On May 2, 2022, the Dorchester County Council approved the filing of a grant application to the USDA for $1 million to help fund the future urgent care facility which will serve residents in the St. George and surrounding areas.
In March of 2019, County Council adopted the Dorchester County Strategic Plan which prioritized the expansion of public health services to the rural part of the county. County staff identified an 8,200 square foot building on the corner of Sears Street and NW Railroad Avenue that was constructed in 2001 and used as the former female detention center. The county contracted with SMHa, Inc. who conducted a feasibility study that confirmed the conversion of the space into an urgent care facility and provided the county a schematic floor plan and estimated budget.
County staff then conducted a survey with area healthcare providers and medical establishments in the St. George area which identified the following needed services: a lab for bloodwork and diagnostics, radiology room for X-rays, CT scans, and MRIs, and an on-site pharmacy that includes medication dispensing, telemedicine, COVID testing, and vaccinations.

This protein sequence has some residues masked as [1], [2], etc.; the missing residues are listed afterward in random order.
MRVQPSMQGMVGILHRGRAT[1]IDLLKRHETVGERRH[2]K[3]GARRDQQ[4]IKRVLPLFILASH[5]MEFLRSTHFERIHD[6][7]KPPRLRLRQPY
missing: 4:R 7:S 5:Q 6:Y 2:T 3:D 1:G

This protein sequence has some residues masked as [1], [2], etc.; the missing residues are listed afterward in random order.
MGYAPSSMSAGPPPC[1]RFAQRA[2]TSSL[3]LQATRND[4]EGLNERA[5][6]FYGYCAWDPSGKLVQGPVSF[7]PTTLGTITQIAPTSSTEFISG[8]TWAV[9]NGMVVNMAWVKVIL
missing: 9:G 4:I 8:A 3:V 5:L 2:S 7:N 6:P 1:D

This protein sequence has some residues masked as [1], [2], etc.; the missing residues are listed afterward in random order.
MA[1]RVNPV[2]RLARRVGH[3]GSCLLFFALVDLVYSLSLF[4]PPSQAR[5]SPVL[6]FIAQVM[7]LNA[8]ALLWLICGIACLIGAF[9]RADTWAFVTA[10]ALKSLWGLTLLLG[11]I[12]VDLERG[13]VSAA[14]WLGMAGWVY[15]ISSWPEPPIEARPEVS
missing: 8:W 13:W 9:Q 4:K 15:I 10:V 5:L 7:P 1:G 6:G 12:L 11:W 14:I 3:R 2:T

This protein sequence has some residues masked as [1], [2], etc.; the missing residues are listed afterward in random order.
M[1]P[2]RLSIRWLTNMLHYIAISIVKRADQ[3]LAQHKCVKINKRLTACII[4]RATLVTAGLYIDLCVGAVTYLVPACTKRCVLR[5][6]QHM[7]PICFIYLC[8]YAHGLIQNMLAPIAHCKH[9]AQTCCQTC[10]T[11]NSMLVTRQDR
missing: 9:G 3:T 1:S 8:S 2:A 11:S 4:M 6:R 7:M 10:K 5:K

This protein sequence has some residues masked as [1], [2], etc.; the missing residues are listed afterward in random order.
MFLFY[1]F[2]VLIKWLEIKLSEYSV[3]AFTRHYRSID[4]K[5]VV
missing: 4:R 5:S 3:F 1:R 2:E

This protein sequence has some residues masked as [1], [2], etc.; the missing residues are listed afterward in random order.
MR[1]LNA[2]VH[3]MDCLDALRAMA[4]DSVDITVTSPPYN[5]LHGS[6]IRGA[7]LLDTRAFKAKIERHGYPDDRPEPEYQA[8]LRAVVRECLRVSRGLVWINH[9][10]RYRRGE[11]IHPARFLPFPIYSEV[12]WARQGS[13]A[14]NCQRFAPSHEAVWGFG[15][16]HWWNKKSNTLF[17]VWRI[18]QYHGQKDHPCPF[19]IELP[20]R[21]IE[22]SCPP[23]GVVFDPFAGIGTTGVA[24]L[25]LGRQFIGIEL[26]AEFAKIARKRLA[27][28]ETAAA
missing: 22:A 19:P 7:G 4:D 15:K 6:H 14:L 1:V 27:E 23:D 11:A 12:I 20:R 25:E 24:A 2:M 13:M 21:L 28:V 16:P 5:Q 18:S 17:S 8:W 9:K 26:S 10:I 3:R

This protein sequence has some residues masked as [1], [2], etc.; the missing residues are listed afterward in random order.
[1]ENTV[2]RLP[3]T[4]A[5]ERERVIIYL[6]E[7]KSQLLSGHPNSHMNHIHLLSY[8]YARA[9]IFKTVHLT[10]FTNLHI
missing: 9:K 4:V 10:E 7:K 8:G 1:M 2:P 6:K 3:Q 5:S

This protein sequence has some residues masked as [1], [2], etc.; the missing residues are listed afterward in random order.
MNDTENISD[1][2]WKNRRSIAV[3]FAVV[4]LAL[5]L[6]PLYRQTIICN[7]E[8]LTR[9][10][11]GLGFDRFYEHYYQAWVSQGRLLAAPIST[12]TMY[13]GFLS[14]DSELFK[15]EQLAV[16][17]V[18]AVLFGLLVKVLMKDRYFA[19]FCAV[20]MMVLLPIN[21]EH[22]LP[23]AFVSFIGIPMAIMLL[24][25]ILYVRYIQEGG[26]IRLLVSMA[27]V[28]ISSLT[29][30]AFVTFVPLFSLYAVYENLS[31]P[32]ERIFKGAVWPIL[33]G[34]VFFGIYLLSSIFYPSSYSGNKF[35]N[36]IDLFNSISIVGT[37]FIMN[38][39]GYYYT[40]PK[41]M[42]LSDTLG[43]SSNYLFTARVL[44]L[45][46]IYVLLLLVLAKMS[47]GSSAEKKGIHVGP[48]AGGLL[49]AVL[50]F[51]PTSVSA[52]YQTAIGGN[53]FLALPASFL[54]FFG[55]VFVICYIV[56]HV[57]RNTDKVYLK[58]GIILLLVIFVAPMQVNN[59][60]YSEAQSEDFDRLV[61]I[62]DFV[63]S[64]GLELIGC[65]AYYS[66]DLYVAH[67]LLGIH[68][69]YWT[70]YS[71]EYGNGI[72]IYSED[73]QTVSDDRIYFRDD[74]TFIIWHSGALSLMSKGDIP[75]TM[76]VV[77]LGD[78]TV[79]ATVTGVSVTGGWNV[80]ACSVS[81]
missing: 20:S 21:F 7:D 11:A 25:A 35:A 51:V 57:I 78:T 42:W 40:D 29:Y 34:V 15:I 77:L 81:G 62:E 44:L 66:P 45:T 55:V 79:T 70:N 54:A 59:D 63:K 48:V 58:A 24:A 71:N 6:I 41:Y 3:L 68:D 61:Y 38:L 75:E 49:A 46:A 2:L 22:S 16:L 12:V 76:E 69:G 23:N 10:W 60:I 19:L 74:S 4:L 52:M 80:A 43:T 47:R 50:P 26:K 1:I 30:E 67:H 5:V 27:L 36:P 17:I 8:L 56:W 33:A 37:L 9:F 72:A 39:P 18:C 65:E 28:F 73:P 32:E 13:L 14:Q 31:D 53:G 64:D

Previously the Dorchester County Council authorized the use of $1 million under the American Rescue Program Act for the facility. With Council’s approval on Monday, May 2, the County is now authorized to submit a $1 million grant application to the United States Department of Agriculture under the Emergency Rural Healthcare Program.
“We are very excited at the prospect of having an urgent care medical facility in St. George,” says Councilwoman Betty Collins. “It is definitely needed, and this facility will provide state of the art healthcare and medical services that will save the lives of many. It will also greatly improve the quality of life for residents in the St. George area and for the surrounding Towns and communities.”
“For years, residents in the rural part of the county have had inadequate access to healthcare, so we are more than thrilled that additional funding is possible through this USDA grant. Providing easy access to quality healthcare remains a priority for County Council, and we will remain committed to giving the community this much needed resource,” says Councilwoman Harriet Holman.